5. Deutsche Bank – Interest Rate Benchmark Manipulation
Deutsche Bank is under investigation by the U.S. and U.K.  for Libor manipulation between 2005 and 2011.  Settlement talks between the authorities and the European bank are still at an early stage but both UBS and Rabobank paid more than $1 billion to authorities globally to resolve similar allegations.

6. Barclays – FOREX
Barclays could be headed for a fine around $1 billion for FOREX manipulation because of its role in the same misconduct causing six banks to pay $4.4 billion to three regulators in November. Barclays reportedly pulled out of the global settlement with the Commodity Futures Trading Commission and the UK Financial Conduct Authority at the last minute because the NY DFS, where it is also under investigation, would not agree to a resolution. Citigroup and JPMorgan both paid more than $1 billion to resolve regulators’ investigations while receiving a 30% discount with the FCA for the early settlement.

7. General Motors – Ignition Switch Recall
GM discovered ignition switch problems with its vehicles more than ten years prior to its recall announcement in 2014.  It is expected to face a fine from the U.S. Government similar to the one paid by Toyota Motors.  Toyota paid $1.2 billion in March 2014 to resolve the investigation into its misleading disclosures over vehicle problems with unintended acceleration.  Arizona has already sued GM for $3 billion related to its delayed automotive recall of ignition switches. GM also faces a lawsuit from car owners seeking $10 billion for the lost value of their vehicles.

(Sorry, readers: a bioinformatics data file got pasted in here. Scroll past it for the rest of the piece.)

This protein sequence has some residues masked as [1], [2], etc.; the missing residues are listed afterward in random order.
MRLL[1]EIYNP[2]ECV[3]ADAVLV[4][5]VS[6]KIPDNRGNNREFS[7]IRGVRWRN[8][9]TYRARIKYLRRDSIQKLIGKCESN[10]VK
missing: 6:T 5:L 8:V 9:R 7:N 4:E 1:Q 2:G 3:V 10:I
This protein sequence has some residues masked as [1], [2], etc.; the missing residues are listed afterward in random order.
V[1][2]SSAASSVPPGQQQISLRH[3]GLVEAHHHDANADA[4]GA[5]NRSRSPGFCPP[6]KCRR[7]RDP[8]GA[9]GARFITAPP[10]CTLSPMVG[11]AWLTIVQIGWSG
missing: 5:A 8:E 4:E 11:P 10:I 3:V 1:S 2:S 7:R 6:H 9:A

8. Wal-Mart – FCPA
Wal-Mart’s multi-year investigation into bribery allegations in Mexico and elsewhere will be moving from the investigation phase into settlement negotiations at some point over the next few years. 2015 is probably too early to expect a settlement but with spending on the internal investigation starting to slow it could be a hot topic at the end of 2015 and throughout 2016. Some have speculated that the potential resolution will require more than $1 billion, making it the largest FCPA fine ever.  Wal-Mart has already spent approximately $500 million to investigate the bribery charges.

Electronic Health Records: A Prognosis for Missteps and Potential Fraud

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The Wall Street Journal recently reported that the Department of Veterans Affairs is in discussions with Apple to provide portable electronic health records (“EHRs”) to military veterans. The plan reportedly calls for Apple to develop specialized software tools that would allow veterans and their families to access their EHRs through Apple’s Health Records EHR data viewer. The proposed plan is intended to simplify and streamline health data access for patients visiting VA healthcare sites.

It’s Time for HHS to Set an Example


“Setting an example is not the main means of influencing another, it is the only means.”